There are many impediments to learning. Natural ability, raw I.Q. and God given talent notwithstanding, most obstacles to learning are self-imposed. One student may fail to put in the requisite time or effort necessary to achieve understanding. He or she may over estimate their academic skills and ability or under estimate the complexity of the subject under investigation. Another student may be impatient and wish to take shortcuts not realizing that in the acquisition of knowledge there are no shortcuts. Each step is vital. These and other barriers to learning stem from sources within our personal psychological makeup.
Embarrassment is another major hurdle to overcome for complete learning to take place. It stems from the fear of appearing stupid, the inability of a person to admit the worst human defect, ignorance. No one wants to display ignorance particularly in an area of supposed expertise. But even experts can be wrong. The truly great people, however, recognize their own intellectual limitations.
More commonly, we have come across the “know it all” at various times in our lives. Sometimes we can recognize this personality by the way an opinion is explained. When challenged their voice may rise or answer with an indignant tone. This emotional display is a reaction to hitting a soft spot in their supposed understanding. Most people react negatively when their ignorance is uncovered.
Everyone likes to be associated with knowledge and intelligence, even if only in an indirect way. People, even very far removed from science, loved to have their picture taken with Albert Einstein more than with famous actors, sports figures or world leaders. Even the famous wanted a picture with him. Deep down we all sense and realize clear thinking and understanding of reality are the greatest human possessions. To the modern world at large, Einstein served as the exemplar of human intellectual capacity.
But Albert Einstein admitted to making what he called, “the biggest mistake of his life.” It was an intellectual error. When he sought to align his scientific breakthrough in relativity with his notion of God to maintain the static state universe model, he altered his formula to force that agreement. When another mathematician pointed out his error, he admitted his mistake and readily accepted the true and alternative opinion, the expanding universe from a moment of creation.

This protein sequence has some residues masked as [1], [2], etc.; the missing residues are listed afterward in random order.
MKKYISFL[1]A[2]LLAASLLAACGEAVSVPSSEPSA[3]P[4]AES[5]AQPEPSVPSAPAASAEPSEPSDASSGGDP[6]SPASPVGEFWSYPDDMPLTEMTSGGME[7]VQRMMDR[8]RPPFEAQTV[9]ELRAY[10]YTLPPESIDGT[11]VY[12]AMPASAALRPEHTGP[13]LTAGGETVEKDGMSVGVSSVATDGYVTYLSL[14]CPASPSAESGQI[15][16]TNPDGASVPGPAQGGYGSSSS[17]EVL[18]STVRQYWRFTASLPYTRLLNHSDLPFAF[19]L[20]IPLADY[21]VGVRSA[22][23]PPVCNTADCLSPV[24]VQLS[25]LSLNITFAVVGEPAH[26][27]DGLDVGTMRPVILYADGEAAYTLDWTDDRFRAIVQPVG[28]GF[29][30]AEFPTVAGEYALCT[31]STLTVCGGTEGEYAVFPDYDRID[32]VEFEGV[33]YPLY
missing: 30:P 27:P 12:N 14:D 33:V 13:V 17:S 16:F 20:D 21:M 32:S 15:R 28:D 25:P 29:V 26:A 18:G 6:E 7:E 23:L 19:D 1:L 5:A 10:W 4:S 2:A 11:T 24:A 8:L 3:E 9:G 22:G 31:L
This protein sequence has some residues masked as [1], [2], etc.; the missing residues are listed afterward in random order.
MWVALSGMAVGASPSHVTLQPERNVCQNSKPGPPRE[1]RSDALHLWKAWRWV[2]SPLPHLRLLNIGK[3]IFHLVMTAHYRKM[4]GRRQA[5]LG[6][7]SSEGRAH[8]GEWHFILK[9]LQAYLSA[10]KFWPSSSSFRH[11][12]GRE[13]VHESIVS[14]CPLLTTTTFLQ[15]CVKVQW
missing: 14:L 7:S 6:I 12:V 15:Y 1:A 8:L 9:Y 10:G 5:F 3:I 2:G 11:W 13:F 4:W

In this week’s Torah reading, פרשת וארא [parashat va’era], shame and embarrassment prevent the recognition of the truth. Rather than meet these feelings head on, we are told the advisors of Pharaoh, “could not stand before Moshe because of the boils.” Here “standing” does not mean they could not physically stand up. The boils didn’t affect their bones. Rather, it means as the Ramban says, “They were ashamed and confounded and covered their heads since they were full of boils and could not rescue themselves.”
Had they the intellectual honesty of an Albert Einstein, they would have gone to Moshe. He would have shown them the mistake in their thinking. They held themselves superior to the rest of the Egyptians and their knowledge of how things work would provide them immunity to this plague. True they were afflicted by boils and faced the ridicule of the Egyptian populace but at the same time that was their opportunity to learn true ideas about God. Had they really been interested in the truth, rather than hide they would have fought their feelings of shame and embarrassment and appeared before Moshe. Pirkey Avot, Ethics of the Fathers teaches, “a shameful person cannot learn.” Embarrassment is a severe obstacle to learning.
Over and over throughout this פרשה the Torah tells us the fundamental purpose behind all of the plagues, “… So that you shall know that I am Hashem in the midst of the land … so that you shall know there is none like Me in all the world.” The knowledge and true ideas about God aren’t just for Jews. Rather, all mankind should and can know them. All that is needed is for mankind to shed the approach of Pharaoh’s advisors and embrace the approach and attitude of Albert Einstein.
Rabbi Robert Kaplan